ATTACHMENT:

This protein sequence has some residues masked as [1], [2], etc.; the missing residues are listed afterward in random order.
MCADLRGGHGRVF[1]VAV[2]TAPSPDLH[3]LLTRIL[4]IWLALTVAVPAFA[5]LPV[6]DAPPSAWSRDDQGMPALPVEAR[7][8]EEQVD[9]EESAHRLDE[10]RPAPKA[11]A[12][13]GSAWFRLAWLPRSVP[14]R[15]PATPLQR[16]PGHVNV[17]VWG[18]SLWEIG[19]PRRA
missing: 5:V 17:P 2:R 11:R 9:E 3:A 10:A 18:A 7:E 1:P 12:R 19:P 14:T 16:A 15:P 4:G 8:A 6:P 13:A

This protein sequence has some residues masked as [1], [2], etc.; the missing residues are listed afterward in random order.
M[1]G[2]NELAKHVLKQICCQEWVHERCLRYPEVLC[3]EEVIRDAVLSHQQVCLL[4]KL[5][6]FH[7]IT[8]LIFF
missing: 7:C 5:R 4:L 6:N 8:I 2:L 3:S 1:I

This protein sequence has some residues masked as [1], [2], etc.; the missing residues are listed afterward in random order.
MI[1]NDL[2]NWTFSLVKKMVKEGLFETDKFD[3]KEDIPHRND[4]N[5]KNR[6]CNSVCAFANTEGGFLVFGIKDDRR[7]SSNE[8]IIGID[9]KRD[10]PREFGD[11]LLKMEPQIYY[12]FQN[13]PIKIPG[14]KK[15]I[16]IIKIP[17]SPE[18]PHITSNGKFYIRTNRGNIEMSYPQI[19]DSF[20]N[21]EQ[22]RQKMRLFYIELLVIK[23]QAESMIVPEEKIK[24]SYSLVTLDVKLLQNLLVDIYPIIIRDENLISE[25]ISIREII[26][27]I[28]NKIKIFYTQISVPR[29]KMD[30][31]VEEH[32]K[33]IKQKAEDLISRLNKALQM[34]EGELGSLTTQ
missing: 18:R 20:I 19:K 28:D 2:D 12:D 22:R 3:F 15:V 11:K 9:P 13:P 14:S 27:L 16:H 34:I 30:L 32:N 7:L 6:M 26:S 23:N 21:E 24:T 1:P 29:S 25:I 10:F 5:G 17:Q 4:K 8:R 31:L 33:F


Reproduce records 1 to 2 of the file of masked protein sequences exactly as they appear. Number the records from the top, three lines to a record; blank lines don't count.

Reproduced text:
This protein sequence has some residues masked as [1], [2], etc.; the missing residues are listed afterward in random order.
MCADLRGGHGRVF[1]VAV[2]TAPSPDLH[3]LLTRIL[4]IWLALTVAVPAFA[5]LPV[6]DAPPSAWSRDDQGMPALPVEAR[7][8]EEQVD[9]EESAHRLDE[10]RPAPKA[11]A[12][13]GSAWFRLAWLPRSVP[14]R[15]PATPLQR[16]PGHVNV[17]VWG[18]SLWEIG[19]PRRA
missing: 5:V 17:P 2:R 11:R 9:E 3:A 10:A 18:A 7:E 1:P 12:R 19:P 14:T 16:A 15:P 4:G 8:A 6:P 13:A

This protein sequence has some residues masked as [1], [2], etc.; the missing residues are listed afterward in random order.
M[1]G[2]NELAKHVLKQICCQEWVHERCLRYPEVLC[3]EEVIRDAVLSHQQVCLL[4]KL[5][6]FH[7]IT[8]LIFF
missing: 7:C 5:R 4:L 6:N 8:I 2:L 3:S 1:I